There are those inside the coaching staff who believe the Giants might have won by two touchdowns if Jones played last week in Miami. Debate that if you must. Glennon could not get the team in the end zone in the 20-9 loss to the Dolphins. Facing the Chargers, the Giants were not going to win with the slop they served no matter who was at quarterback.
Seeing Jones in any of these last four games cannot happen unless he is cleared. There are no guarantees he gets to play this week against the Cowboys. There is this guarantee, though: The longer the Giants go without him, the more of a waste this next month will be.
More that came out of another non-competitive loss for the Giants:
What a dud of a return it was for Sterling Shepard. He missed four consecutive games with a quad injury and finally made it back onto the field to face the Chargers. We think. A pass did not come his way until the third quarter, and he finished with two receptions for 27 yards. He caught one for 24 yards, but that came with 1:12 remaining and the Chargers willing to trade a few yards for time off the clock. The final pass of the day for Mike Glennon was behind Shepard, deflecting off his hand for an interception.
What is the deal with Kenny Golladay? Yeah, we get it, the passing game is not exactly dynamic and so these wide receivers are not going to be putting up gaudy numbers. But can Golladay run away from a defensive back at least once in a while? He was targeted eight times and came away with two catches for 15 yards. That is really bad. He was known for making contested catches when he played for the Lions and now we can see why. He rarely creates much separation and the ball has to be placed just right for him to have a big game. Maybe he is not fully healthy. So far, the big-money free agent signing has been a complete dud. He is still looking for his first touchdown with the Giants and it is getting late.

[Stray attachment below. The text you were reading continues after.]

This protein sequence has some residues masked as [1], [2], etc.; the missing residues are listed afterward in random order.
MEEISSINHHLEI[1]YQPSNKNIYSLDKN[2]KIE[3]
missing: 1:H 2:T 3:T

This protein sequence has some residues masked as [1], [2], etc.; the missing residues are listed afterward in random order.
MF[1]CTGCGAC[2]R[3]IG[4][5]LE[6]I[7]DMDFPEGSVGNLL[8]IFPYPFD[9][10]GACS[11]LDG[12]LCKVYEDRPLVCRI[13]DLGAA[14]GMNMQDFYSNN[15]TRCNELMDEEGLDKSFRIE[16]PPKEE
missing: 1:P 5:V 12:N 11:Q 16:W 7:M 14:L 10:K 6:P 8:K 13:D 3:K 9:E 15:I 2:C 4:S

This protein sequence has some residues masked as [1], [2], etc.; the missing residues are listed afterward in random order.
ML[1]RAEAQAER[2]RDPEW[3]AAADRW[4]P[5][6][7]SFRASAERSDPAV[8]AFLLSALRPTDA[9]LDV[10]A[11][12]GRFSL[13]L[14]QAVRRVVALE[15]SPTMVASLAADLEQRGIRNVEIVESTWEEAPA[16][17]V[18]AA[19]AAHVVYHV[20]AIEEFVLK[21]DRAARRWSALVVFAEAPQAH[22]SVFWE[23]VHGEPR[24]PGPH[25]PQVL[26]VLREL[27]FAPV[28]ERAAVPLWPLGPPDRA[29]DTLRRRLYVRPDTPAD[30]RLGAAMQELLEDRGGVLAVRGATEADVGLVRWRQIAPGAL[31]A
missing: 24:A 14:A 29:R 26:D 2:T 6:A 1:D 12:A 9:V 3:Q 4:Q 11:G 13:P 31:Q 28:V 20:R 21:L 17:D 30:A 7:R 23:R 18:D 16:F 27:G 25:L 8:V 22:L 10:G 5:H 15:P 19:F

While we’re on the subject of non-productive receivers, please welcome Darius Slayton. He looks either disinterested or distracted. He was targeted three times and did not have a single reception. We get it, Glennon firing from the pocket is not the same as Daniel Jones firing away. After an impressive rookie year, Slayton has not done much of anything to help himself stick around in 2022.
Off the Matt
This was a good sign, seeing Matt Peart get plenty of snaps at right tackle. Nate Solder started and played 32 of the 69 snaps on offense. Peart mixed in and played 37 snaps. This is the way it should be moving forward. These games down the stretch of a losing season must be used to see who is useful and who should be discarded. It is unlikely Solder will be back. Peart was a 2020 second-round pick and he was banished to the bench before getting dusted off and asked to share time with Solder. It is all about getting Peart tougher and more aggressive. He cannot improve on either of those without being on the field.
Let’s end this with something positive, which is hard to find around this team. Elijhaa Penny, the hard-working fullback, caught a 3-yard pass early in the game for the first touchdown reception of his five-year career. Penny scored the final points for the Giants when he ran in the two-point conversion. That capped a big day for the Penny family. His brother, Rashaad Penny, ran for two touchdowns for the Seahawks in their 33-13 victory in Houston and finished with 137 rushing yards. “It’s a good day for the both of us,’’ Eli Penny said. “A good day for our family just seeing us play football and enjoy the game.”